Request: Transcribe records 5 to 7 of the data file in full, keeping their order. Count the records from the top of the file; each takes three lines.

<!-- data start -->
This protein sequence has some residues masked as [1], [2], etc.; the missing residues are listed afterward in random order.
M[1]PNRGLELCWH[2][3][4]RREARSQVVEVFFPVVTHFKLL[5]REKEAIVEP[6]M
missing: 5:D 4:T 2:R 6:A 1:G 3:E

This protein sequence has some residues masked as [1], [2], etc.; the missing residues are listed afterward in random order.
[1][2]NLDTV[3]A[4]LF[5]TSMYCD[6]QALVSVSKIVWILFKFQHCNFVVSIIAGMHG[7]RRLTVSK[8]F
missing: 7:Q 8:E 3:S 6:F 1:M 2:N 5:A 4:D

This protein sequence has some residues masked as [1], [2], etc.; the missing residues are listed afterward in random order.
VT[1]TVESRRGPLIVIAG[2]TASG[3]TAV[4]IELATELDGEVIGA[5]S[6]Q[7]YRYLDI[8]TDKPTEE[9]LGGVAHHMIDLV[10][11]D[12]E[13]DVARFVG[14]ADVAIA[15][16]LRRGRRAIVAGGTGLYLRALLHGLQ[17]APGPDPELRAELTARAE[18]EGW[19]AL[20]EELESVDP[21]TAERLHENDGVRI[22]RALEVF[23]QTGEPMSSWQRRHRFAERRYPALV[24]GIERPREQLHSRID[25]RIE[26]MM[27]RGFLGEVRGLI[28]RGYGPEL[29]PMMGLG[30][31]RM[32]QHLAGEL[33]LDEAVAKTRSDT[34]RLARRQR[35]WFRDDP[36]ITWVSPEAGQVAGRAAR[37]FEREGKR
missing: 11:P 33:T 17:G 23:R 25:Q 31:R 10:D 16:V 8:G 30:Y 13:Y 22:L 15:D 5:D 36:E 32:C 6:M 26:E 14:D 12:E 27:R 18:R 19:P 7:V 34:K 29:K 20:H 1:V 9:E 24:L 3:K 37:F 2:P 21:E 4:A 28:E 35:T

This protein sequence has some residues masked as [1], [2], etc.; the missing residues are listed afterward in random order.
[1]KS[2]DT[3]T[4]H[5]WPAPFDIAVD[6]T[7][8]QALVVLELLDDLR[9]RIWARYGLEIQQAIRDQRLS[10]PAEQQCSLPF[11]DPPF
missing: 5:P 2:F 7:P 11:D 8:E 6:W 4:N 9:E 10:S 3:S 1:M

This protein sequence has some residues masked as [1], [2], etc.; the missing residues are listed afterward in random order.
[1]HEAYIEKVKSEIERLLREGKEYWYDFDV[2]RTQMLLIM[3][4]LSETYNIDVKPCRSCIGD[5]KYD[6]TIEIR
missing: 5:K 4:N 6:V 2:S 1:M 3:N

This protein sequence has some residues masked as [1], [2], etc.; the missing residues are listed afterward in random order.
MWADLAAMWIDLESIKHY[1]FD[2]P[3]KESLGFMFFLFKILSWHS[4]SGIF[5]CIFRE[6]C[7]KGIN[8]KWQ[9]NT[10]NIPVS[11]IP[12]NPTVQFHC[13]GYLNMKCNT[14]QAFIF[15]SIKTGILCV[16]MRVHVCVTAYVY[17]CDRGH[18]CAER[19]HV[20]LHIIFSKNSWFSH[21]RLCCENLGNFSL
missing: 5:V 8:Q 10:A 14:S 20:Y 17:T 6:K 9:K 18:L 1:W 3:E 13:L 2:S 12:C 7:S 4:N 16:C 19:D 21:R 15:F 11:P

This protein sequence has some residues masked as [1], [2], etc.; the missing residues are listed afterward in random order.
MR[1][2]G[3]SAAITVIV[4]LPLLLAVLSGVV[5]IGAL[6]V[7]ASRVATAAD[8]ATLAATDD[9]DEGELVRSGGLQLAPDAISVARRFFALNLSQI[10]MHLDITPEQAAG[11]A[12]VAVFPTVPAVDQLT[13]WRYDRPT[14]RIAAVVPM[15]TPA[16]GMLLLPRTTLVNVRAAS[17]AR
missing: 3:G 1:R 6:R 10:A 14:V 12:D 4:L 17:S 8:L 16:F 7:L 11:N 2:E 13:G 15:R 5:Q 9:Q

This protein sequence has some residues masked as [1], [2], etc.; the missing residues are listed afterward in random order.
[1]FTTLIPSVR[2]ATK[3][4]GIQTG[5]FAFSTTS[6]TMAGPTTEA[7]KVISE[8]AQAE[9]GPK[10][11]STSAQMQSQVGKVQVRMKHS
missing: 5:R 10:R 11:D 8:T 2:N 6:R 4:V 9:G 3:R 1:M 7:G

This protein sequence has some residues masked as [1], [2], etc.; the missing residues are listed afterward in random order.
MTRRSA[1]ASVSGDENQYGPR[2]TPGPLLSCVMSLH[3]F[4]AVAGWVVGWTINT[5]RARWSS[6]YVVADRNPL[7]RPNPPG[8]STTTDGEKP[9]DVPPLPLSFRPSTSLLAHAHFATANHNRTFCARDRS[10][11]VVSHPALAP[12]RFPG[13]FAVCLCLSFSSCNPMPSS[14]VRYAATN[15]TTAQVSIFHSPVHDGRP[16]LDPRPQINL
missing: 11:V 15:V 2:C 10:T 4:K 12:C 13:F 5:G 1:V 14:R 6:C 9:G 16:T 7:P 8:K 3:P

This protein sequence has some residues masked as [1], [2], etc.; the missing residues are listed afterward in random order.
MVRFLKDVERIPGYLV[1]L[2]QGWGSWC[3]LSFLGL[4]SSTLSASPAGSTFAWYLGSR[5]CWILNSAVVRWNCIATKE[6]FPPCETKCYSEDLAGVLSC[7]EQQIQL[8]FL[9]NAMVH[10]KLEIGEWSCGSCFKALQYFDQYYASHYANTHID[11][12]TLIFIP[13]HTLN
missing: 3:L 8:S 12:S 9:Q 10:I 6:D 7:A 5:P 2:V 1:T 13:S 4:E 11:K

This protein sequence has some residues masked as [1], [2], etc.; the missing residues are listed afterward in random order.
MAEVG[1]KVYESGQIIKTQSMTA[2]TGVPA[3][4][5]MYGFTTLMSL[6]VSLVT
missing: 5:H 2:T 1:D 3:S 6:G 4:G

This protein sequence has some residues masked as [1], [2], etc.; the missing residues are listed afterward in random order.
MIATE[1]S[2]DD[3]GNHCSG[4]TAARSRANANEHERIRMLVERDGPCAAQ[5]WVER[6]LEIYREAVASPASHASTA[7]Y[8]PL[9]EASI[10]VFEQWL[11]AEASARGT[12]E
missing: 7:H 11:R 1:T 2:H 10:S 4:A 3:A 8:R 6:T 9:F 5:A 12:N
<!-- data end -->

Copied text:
This protein sequence has some residues masked as [1], [2], etc.; the missing residues are listed afterward in random order.
[1]HEAYIEKVKSEIERLLREGKEYWYDFDV[2]RTQMLLIM[3][4]LSETYNIDVKPCRSCIGD[5]KYD[6]TIEIR
missing: 5:K 4:N 6:V 2:S 1:M 3:N

This protein sequence has some residues masked as [1], [2], etc.; the missing residues are listed afterward in random order.
MWADLAAMWIDLESIKHY[1]FD[2]P[3]KESLGFMFFLFKILSWHS[4]SGIF[5]CIFRE[6]C[7]KGIN[8]KWQ[9]NT[10]NIPVS[11]IP[12]NPTVQFHC[13]GYLNMKCNT[14]QAFIF[15]SIKTGILCV[16]MRVHVCVTAYVY[17]CDRGH[18]CAER[19]HV[20]LHIIFSKNSWFSH[21]RLCCENLGNFSL
missing: 5:V 8:Q 10:A 14:S 20:Y 17:T 6:K 9:K 18:L 1:W 3:E 13:L 2:S 12:C 7:S 4:N 16:C 19:D 21:R 15:F 11:P

This protein sequence has some residues masked as [1], [2], etc.; the missing residues are listed afterward in random order.
MR[1][2]G[3]SAAITVIV[4]LPLLLAVLSGVV[5]IGAL[6]V[7]ASRVATAAD[8]ATLAATDD[9]DEGELVRSGGLQLAPDAISVARRFFALNLSQI[10]MHLDITPEQAAG[11]A[12]VAVFPTVPAVDQLT[13]WRYDRPT[14]RIAAVVPM[15]TPA[16]GMLLLPRTTLVNVRAAS[17]AR
missing: 3:G 1:R 6:R 10:A 14:V 12:D 4:L 17:S 8:L 16:F 7:L 11:N 2:E 13:G 15:R 5:Q 9:Q